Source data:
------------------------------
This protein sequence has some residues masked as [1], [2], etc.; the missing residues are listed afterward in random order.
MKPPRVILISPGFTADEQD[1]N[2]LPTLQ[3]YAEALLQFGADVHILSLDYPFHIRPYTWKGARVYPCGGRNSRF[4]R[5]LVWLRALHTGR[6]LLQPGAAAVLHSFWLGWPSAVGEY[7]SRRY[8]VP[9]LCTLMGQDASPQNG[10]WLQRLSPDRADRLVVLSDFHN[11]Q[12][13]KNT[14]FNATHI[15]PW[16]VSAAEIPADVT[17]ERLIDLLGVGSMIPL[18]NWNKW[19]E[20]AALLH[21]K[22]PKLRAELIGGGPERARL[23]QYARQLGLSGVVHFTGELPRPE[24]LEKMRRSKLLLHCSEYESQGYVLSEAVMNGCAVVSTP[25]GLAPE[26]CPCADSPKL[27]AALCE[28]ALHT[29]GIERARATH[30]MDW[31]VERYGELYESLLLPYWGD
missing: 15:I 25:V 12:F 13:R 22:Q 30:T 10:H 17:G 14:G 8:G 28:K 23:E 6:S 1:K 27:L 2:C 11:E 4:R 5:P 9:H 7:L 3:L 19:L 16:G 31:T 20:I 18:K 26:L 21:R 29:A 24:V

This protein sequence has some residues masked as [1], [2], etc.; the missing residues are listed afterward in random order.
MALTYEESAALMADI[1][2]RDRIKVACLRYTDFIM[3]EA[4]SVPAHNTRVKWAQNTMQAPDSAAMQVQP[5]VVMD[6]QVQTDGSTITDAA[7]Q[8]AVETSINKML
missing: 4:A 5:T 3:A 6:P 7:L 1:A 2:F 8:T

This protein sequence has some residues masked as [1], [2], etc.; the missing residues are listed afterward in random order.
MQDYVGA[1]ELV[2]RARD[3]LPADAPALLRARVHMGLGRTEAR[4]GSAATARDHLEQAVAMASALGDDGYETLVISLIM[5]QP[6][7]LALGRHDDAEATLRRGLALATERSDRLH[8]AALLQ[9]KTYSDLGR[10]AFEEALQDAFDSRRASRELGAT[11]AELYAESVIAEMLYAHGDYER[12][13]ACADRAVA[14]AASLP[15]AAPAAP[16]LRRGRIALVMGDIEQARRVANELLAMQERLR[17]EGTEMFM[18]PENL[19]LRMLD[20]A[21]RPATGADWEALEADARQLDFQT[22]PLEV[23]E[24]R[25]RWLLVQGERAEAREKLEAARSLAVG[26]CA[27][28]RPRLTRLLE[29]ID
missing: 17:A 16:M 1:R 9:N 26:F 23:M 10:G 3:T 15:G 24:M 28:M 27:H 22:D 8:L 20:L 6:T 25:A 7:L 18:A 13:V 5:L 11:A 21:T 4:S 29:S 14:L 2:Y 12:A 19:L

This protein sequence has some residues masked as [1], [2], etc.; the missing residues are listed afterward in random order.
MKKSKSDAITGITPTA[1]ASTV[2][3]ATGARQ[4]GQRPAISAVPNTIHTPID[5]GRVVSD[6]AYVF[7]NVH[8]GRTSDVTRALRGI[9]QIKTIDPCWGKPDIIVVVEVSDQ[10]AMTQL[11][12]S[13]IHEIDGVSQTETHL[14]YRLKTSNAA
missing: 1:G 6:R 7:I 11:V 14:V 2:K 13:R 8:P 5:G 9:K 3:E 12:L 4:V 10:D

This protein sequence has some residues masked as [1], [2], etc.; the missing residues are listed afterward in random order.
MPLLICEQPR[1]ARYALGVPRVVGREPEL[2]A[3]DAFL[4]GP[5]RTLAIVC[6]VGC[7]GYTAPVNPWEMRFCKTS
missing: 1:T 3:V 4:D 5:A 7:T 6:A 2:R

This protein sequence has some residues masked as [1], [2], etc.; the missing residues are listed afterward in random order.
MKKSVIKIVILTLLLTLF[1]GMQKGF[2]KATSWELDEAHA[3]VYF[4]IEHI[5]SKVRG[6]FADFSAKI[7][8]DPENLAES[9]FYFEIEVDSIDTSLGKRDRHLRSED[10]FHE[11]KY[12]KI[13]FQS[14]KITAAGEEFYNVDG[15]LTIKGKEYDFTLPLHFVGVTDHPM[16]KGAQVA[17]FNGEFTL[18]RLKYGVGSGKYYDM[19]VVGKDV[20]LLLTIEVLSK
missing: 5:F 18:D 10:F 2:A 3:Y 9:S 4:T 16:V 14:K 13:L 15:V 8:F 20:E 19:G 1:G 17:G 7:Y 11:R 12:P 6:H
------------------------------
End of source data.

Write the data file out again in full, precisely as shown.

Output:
This protein sequence has some residues masked as [1], [2], etc.; the missing residues are listed afterward in random order.
MKPPRVILISPGFTADEQD[1]N[2]LPTLQ[3]YAEALLQFGADVHILSLDYPFHIRPYTWKGARVYPCGGRNSRF[4]R[5]LVWLRALHTGR[6]LLQPGAAAVLHSFWLGWPSAVGEY[7]SRRY[8]VP[9]LCTLMGQDASPQNG[10]WLQRLSPDRADRLVVLSDFHN[11]Q[12][13]KNT[14]FNATHI[15]PW[16]VSAAEIPADVT[17]ERLIDLLGVGSMIPL[18]NWNKW[19]E[20]AALLH[21]K[22]PKLRAELIGGGPERARL[23]QYARQLGLSGVVHFTGELPRPE[24]LEKMRRSKLLLHCSEYESQGYVLSEAVMNGCAVVSTP[25]GLAPE[26]CPCADSPKL[27]AALCE[28]ALHT[29]GIERARATH[30]MDW[31]VERYGELYESLLLPYWGD
missing: 15:I 25:V 12:F 13:R 22:Q 30:T 10:H 17:G 14:G 8:G 28:K 23:E 6:S 1:K 27:L 2:C 11:E 4:R 5:P 9:H 7:L 3:L 19:L 16:G 31:T 20:I 18:K 26:L 21:R 29:A 24:V

This protein sequence has some residues masked as [1], [2], etc.; the missing residues are listed afterward in random order.
MALTYEESAALMADI[1][2]RDRIKVACLRYTDFIM[3]EA[4]SVPAHNTRVKWAQNTMQAPDSAAMQVQP[5]VVMD[6]QVQTDGSTITDAA[7]Q[8]AVETSINKML
missing: 4:A 5:T 3:A 6:P 7:L 1:A 2:F 8:T

This protein sequence has some residues masked as [1], [2], etc.; the missing residues are listed afterward in random order.
MQDYVGA[1]ELV[2]RARD[3]LPADAPALLRARVHMGLGRTEAR[4]GSAATARDHLEQAVAMASALGDDGYETLVISLIM[5]QP[6][7]LALGRHDDAEATLRRGLALATERSDRLH[8]AALLQ[9]KTYSDLGR[10]AFEEALQDAFDSRRASRELGAT[11]AELYAESVIAEMLYAHGDYER[12][13]ACADRAVA[14]AASLP[15]AAPAAP[16]LRRGRIALVMGDIEQARRVANELLAMQERLR[17]EGTEMFM[18]PENL[19]LRMLD[20]A[21]RPATGADWEALEADARQLDFQT[22]PLEV[23]E[24]R[25]RWLLVQGERAEAREKLEAARSLAVG[26]CA[27][28]RPRLTRLLE[29]ID
missing: 17:A 16:M 1:R 9:N 26:F 23:M 10:G 3:T 15:G 24:M 28:M 27:H 22:D 8:L 20:L 6:T 25:A 7:L 18:A 13:V 5:L 11:A 21:T 4:S 29:S 14:L 2:Y 12:A 19:L

This protein sequence has some residues masked as [1], [2], etc.; the missing residues are listed afterward in random order.
MKKSKSDAITGITPTA[1]ASTV[2][3]ATGARQ[4]GQRPAISAVPNTIHTPID[5]GRVVSD[6]AYVF[7]NVH[8]GRTSDVTRALRGI[9]QIKTIDPCWGKPDIIVVVEVSDQ[10]AMTQL[11][12]S[13]IHEIDGVSQTETHL[14]YRLKTSNAA
missing: 1:G 6:R 7:I 11:V 14:V 2:K 13:R 8:P 5:G 9:K 3:E 12:L 4:V 10:D

This protein sequence has some residues masked as [1], [2], etc.; the missing residues are listed afterward in random order.
MPLLICEQPR[1]ARYALGVPRVVGREPEL[2]A[3]DAFL[4]GP[5]RTLAIVC[6]VGC[7]GYTAPVNPWEMRFCKTS
missing: 1:T 3:V 4:D 5:A 7:T 6:A 2:R

This protein sequence has some residues masked as [1], [2], etc.; the missing residues are listed afterward in random order.
MKKSVIKIVILTLLLTLF[1]GMQKGF[2]KATSWELDEAHA[3]VYF[4]IEHI[5]SKVRG[6]FADFSAKI[7][8]DPENLAES[9]FYFEIEVDSIDTSLGKRDRHLRSED[10]FHE[11]KY[12]KI[13]FQS[14]KITAAGEEFYNVDG[15]LTIKGKEYDFTLPLHFVGVTDHPM[16]KGAQVA[17]FNGEFTL[18]RLKYGVGSGKYYDM[19]VVGKDV[20]LLLTIEVLSK
missing: 5:F 18:D 10:F 2:A 3:Y 9:S 4:T 16:V 14:K 13:L 15:V 8:F 20:E 19:G 1:G 17:G 7:Y 11:R 12:P 6:H